What Didn’t Work:
I feel like this is one of my main complaints of this series so far, but Order of the Phoenix also has pacing problems. This novel is longer than it needs to be because the pacing of the story is so slow. Harry’s dreams about the mysterious door and rooms, which begin at the very beginning of the novel and are explained at the very end, become annoying as the book progresses. On the one hand it is good to remind the reader of this eventual important plot element, but it is strung out so long the reader (or at least this reader) started to lose interest in the mystery. I almost didn’t care how it resolved as long as it did so soon. Similarly, the politics and issues of Order of the Phoenix at HQ dragged on. I am getting so tired of Harry’s hatred of Snape and his extreme fluctuations in his trust of Dumbledore. While there is a need to depict three-dimensional characters, repeating Harry’s visions or his mysterious, explosive anger over and over again isn’t the way to do it.
Relationship with Sirius
As a reader, I felt like I was told more often by Rowling how to feel about Sirius than I actually cared about Sirius. Rowling spends quite a bit of time telling the reader that Harry sees Sirius as his only family and how much Sirius cares for Harry, but their interactions in this book are few and mostly non-eventful. Sirius does tell Harry some more about the Black family, but he also spends more time moping around the Order’s HQ than really spending quality time with Harry. If Rowling wanted me to care more about Sirius, she should have included more Harry/Sirius bonding. Perhaps Sirius could provide more insight into Harry’s parents (you know he’s curious and yet he asks so few questions about them)? He could talk more about the First Wizarding War. Although the reader understands Harry’s connection with Sirius, it could have been constructed so that the reader shared some of this emotional connection, deepening their love for Sirius.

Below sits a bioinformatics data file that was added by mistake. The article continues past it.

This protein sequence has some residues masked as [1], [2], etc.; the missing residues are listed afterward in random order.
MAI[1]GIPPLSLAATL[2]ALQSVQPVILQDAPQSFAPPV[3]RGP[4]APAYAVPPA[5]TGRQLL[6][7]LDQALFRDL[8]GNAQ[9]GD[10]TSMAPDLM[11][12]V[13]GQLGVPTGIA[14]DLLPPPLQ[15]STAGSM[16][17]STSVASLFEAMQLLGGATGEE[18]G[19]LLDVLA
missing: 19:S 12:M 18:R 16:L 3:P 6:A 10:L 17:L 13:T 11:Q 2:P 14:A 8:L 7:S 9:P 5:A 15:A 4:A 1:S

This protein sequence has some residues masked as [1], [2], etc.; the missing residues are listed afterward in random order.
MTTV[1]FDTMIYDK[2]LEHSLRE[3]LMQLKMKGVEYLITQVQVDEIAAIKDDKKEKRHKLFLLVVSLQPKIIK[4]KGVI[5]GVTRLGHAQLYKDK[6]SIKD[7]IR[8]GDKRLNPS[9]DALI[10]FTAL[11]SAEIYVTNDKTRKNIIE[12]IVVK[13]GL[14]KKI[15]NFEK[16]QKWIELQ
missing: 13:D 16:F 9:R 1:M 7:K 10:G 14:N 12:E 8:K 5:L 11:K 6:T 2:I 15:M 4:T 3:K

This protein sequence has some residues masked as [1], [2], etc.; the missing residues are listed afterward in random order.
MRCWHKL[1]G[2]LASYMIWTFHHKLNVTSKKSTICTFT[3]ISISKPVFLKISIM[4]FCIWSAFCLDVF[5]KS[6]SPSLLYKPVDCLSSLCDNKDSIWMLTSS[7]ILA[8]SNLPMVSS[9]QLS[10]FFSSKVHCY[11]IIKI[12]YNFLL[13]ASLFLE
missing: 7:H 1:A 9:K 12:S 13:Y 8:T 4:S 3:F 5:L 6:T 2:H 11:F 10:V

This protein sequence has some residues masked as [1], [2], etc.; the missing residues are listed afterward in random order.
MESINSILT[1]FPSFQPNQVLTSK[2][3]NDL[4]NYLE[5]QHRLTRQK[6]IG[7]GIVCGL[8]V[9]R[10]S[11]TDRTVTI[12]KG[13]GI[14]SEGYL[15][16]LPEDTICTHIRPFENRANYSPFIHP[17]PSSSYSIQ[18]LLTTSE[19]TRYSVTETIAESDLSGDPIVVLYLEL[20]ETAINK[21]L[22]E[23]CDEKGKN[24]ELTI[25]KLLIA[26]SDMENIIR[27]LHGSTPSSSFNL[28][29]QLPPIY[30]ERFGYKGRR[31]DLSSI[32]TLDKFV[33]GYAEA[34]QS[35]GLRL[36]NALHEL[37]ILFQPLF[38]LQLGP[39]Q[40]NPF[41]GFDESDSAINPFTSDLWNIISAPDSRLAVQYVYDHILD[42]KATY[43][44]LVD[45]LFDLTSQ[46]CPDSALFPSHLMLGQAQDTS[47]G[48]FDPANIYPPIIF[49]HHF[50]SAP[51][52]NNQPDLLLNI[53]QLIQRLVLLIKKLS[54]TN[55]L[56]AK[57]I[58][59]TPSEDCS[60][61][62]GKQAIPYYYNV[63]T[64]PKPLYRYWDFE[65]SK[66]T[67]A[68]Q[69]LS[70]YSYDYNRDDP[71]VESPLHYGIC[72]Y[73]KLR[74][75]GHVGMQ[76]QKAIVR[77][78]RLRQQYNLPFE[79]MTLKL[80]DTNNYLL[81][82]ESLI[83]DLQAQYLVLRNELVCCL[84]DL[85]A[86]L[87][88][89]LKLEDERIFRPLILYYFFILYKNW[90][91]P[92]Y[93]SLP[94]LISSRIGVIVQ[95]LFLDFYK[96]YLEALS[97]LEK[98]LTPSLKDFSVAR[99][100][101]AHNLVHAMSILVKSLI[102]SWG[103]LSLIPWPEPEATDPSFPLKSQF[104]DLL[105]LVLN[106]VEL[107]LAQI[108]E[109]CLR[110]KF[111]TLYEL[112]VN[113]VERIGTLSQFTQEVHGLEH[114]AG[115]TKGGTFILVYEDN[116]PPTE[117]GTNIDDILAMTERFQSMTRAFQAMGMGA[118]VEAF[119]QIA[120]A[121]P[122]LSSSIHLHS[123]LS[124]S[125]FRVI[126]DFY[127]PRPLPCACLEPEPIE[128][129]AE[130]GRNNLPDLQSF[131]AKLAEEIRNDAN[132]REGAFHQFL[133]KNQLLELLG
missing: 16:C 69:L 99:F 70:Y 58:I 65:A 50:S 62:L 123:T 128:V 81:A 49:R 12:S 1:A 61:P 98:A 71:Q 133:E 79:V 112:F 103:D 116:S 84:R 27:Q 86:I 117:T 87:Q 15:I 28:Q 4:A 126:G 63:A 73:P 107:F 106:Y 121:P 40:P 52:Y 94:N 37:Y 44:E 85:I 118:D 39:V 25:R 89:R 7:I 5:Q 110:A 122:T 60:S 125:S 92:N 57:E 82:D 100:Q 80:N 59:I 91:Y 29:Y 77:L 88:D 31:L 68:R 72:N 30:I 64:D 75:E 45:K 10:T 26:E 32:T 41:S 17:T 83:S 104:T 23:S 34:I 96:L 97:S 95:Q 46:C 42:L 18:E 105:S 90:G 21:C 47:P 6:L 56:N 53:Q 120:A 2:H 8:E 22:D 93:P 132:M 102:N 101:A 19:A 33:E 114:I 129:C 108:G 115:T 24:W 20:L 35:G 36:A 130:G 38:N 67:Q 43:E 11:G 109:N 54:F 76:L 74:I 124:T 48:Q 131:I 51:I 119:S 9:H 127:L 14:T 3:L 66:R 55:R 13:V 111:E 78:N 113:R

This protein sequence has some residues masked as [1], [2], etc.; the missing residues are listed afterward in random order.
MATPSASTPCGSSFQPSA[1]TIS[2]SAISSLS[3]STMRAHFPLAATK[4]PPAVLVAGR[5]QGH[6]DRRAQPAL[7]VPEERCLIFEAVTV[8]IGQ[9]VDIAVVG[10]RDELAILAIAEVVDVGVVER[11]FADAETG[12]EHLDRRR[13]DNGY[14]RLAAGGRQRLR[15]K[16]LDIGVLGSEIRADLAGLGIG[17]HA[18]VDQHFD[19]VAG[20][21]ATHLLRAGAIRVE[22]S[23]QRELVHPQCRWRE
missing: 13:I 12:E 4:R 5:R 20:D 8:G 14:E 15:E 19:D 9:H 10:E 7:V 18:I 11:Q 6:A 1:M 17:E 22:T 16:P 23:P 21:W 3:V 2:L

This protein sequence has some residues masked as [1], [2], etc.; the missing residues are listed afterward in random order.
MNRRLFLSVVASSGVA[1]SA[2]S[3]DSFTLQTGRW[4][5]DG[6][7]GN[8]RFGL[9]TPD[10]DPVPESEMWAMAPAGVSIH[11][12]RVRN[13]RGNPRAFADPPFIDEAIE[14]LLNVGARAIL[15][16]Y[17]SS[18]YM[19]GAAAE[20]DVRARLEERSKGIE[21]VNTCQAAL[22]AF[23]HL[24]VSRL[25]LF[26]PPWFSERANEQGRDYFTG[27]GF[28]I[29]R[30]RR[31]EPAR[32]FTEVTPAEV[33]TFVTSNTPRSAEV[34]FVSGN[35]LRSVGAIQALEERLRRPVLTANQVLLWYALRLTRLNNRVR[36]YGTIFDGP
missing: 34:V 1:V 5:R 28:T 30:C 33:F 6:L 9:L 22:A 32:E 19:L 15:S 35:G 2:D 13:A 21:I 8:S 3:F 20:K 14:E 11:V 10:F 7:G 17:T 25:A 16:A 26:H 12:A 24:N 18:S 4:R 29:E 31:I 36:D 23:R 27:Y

Harry Potter and the Order of the Phoenix is the second shortest film in the series at 138 minutes run time (narrowly beating out the Deathly Hallows Pt. 2 at 130 minutes). Since the book is nearly 900 pages, it is clear that editing the material down is the big challenge. While many good decisions were made like more montages-style transitions between events (like getting the thestrals to go to the Ministry or Umbridge’s teacher evaluations), this issue was certainly helped by the film being more thematic rather than strictly faithful to details. Umbridge’s tenure at Hogwarts, for example, kept some of the factual highlights but also sacrificed others to maintain the underlying tone of fear and repression. Overall, the movie was true to the book thematically, which makes it an important link in the film series.
I would have liked to see some details added or some parts expanded on since there was the time to do so. I was a bit disappointed in the Ministry battle which depicted the Death Eaters as more organized than they were (capturing a student or Order member each while standing in a perfect circle, for example) and reduced the violence so that the students seemed to come out physically unscathed. The role of the centaurs could have also been easily explained, especially if less time had been given to Trewlany’s showy dismissal. Additionally, I would have liked to see a few small details that would have taken little screen time to explain, like Ron and Hermione becoming prefects and Fred and George’s escape (including the ingenious swamp). I suppose these were difficult editing choices to make, but this is probably the first film in the series where I feel like viewers are missing out by not reading the book.
Although this book is a bit bloated, Harry Potter and the Order of the Phoenix excellently broadens and deepens Rowling’s wizarding world and sets up the impending war with plenty of realistic anxiety and fear.